The evening began with a presentation by club member Dave Gray who gave an illustrated talk about the various functions of a camera and how to use them and get the best from your camera.
Dave explained that you could use ‘auto’ and just point and shoot to take a photograph but with a little ‘know how’ there is so much more you can do to get better results. The aperture, shutter speed and ISO can all be varied depending on the type of image you are taking and must all be balanced to get the best image
The aperture that is set controls how much of the image will be in focus. For landscapes usually it is preferable to have everything in focus from the foreground to the far distance. For a close up of a flower or bird for instance the subject should be in focus but the background looks better if it is blurred. The settings range from 2.8 to give a very shallow depth of field up to 22 to give a wide depth of field although not all cameras have such a wide range.
The shutter speed controls the amount of light the camera takes in —while a slow shutter speed gives the photographer a longer exposure. Taking photos of sport or wildlife a fast shutter speed is needed but to give moving water a blurred appearance a slow shutter speed could be used. Trial and error is needed to work out the optimum speed.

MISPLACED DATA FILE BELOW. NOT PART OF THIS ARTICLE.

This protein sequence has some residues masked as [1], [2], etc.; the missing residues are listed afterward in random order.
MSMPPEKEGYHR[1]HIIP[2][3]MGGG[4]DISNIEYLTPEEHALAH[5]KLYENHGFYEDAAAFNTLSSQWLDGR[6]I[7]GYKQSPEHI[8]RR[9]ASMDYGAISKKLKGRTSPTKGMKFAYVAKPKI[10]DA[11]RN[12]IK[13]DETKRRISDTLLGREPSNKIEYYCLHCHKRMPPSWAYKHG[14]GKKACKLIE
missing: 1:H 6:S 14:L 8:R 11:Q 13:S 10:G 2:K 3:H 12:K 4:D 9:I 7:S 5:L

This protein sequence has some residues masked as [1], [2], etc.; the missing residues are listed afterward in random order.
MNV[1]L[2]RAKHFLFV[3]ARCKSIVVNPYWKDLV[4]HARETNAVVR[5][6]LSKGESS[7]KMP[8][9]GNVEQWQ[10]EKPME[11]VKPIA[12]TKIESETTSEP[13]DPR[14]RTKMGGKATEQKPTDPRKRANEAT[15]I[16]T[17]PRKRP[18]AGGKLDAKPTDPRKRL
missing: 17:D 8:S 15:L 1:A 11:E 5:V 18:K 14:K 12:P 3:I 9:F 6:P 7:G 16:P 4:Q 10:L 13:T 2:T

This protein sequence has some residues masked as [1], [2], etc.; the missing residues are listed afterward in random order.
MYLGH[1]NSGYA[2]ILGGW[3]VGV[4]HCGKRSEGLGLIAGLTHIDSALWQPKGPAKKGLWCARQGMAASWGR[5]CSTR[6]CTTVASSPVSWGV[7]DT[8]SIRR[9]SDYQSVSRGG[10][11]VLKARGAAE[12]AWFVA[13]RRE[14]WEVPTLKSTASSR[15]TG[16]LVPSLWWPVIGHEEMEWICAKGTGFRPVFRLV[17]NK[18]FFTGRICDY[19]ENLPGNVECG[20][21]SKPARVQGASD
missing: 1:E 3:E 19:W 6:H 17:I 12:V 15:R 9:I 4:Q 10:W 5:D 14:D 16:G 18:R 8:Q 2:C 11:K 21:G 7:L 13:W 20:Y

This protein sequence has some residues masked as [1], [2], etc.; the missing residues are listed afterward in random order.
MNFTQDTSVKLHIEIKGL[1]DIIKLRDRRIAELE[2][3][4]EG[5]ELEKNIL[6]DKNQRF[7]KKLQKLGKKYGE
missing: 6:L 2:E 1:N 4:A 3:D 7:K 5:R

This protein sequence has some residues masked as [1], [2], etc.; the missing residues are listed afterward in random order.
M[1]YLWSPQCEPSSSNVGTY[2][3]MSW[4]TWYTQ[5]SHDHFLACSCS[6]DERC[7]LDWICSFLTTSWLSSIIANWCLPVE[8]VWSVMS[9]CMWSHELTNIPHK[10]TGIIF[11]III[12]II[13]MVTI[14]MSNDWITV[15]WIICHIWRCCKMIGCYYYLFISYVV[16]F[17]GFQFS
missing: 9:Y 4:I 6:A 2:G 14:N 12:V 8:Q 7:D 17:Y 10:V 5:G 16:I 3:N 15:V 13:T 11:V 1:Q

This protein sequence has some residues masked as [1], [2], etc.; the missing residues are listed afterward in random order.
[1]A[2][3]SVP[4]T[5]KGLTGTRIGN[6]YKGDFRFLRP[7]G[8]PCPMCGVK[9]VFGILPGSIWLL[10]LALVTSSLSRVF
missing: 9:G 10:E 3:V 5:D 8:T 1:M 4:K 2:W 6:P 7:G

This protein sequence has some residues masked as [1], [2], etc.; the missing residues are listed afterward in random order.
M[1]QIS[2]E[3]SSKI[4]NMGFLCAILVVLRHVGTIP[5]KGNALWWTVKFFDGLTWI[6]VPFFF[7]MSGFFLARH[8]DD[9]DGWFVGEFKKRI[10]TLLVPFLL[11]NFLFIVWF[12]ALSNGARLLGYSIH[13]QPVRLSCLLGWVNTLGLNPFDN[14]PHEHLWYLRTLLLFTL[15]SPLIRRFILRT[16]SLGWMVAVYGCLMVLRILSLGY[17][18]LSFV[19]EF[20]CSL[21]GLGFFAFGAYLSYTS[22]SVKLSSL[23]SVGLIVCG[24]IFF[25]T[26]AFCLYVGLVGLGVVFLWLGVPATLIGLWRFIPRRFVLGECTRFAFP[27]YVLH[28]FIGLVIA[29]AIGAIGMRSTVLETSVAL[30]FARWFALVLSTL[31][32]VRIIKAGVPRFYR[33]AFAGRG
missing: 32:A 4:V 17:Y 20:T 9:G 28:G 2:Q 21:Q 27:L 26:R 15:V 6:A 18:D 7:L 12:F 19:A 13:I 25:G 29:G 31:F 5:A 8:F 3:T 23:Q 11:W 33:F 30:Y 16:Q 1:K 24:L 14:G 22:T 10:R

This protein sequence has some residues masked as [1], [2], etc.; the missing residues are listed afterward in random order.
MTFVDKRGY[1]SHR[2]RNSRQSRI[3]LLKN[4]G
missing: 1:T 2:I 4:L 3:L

The ISO can be changed to reduce the amount of digital noise that appears particularly in the dark areas of an image. As you increase your ISO number, your photos will look brighter so a higher ISO can help you capture images in darker environments.
Many cameras have built-in histogram so the image can be checked for over exposure (too light) or under exposure (too dark) and adjustments made.
Most cameras today have both manual and auto focussing which adjusts the focal distance of the lens. You can set how many focus points you use depending on your subject. For a landscape you would probably use many focus points to get overall focus but for a portrait you would get better results if the focus is just on the eyes with fewer focus points.
Other more advanced topics mentioned were focus stacking and bracketing.
Thanks to Dave for giving such an inspirational insight into all the technicalities.
After the break members split into groups for a practical session where they could ask for advice about their particular make of camera. Most had brought along their cameras and handbooks so that fellow members could help with any queries. There was a group that use Canon cameras and a group that use Nikon. Also several members have the popular mirrorless cameras so they got together to discuss any problems they might have.
A useful evening to get everyone ready to get the very best from their cameras. PM